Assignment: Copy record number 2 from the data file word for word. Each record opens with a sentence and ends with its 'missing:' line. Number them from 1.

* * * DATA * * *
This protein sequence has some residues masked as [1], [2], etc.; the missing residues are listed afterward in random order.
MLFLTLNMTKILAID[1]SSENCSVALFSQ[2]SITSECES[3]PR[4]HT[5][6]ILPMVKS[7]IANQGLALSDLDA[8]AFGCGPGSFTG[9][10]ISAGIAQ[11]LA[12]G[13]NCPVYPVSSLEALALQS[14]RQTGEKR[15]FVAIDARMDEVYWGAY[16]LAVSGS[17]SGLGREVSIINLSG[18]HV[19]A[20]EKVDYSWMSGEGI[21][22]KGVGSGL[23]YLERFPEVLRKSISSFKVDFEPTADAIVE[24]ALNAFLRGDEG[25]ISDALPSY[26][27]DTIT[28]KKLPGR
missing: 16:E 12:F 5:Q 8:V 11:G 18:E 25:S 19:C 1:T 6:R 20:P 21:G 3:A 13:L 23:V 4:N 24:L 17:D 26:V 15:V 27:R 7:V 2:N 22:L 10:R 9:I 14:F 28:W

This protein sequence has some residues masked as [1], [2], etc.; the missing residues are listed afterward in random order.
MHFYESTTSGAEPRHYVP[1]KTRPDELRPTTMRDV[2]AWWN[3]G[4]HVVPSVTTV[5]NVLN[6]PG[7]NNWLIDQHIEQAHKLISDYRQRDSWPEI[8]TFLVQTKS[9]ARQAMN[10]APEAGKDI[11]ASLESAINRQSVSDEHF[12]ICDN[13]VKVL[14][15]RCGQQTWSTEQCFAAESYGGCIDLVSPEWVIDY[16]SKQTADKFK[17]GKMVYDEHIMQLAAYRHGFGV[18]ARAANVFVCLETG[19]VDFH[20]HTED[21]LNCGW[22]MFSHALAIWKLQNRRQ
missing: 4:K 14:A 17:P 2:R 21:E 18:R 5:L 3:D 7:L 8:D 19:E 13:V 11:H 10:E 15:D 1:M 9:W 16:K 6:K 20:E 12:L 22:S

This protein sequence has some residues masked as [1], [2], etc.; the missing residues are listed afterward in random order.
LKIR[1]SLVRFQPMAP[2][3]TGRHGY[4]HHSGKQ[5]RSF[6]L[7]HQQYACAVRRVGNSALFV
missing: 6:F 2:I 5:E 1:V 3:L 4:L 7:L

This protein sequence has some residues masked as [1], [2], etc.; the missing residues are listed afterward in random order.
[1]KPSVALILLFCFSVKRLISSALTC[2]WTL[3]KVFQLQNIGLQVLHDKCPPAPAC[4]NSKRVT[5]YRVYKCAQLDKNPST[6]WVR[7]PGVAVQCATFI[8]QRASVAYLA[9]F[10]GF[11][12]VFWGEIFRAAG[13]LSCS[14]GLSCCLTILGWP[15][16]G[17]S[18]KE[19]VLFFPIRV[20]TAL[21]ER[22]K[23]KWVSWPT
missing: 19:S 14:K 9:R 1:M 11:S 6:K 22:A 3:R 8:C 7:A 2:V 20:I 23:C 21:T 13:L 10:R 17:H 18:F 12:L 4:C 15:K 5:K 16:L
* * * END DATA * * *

This protein sequence has some residues masked as [1], [2], etc.; the missing residues are listed afterward in random order.
MHFYESTTSGAEPRHYVP[1]KTRPDELRPTTMRDV[2]AWWN[3]G[4]HVVPSVTTV[5]NVLN[6]PG[7]NNWLIDQHIEQAHKLISDYRQRDSWPEI[8]TFLVQTKS[9]ARQAMN[10]APEAGKDI[11]ASLESAINRQSVSDEHF[12]ICDN[13]VKVL[14][15]RCGQQTWSTEQCFAAESYGGCIDLVSPEWVIDY[16]SKQTADKFK[17]GKMVYDEHIMQLAAYRHGFGV[18]ARAANVFVCLETG[19]VDFH[20]HTED[21]LNCGW[22]MFSHALAIWKLQNRRQ
missing: 4:K 14:A 17:P 2:R 21:E 18:R 5:L 3:D 7:L 8:D 19:E 13:V 11:H 10:E 15:D 1:M 9:W 16:K 6:K 20:E 12:L 22:S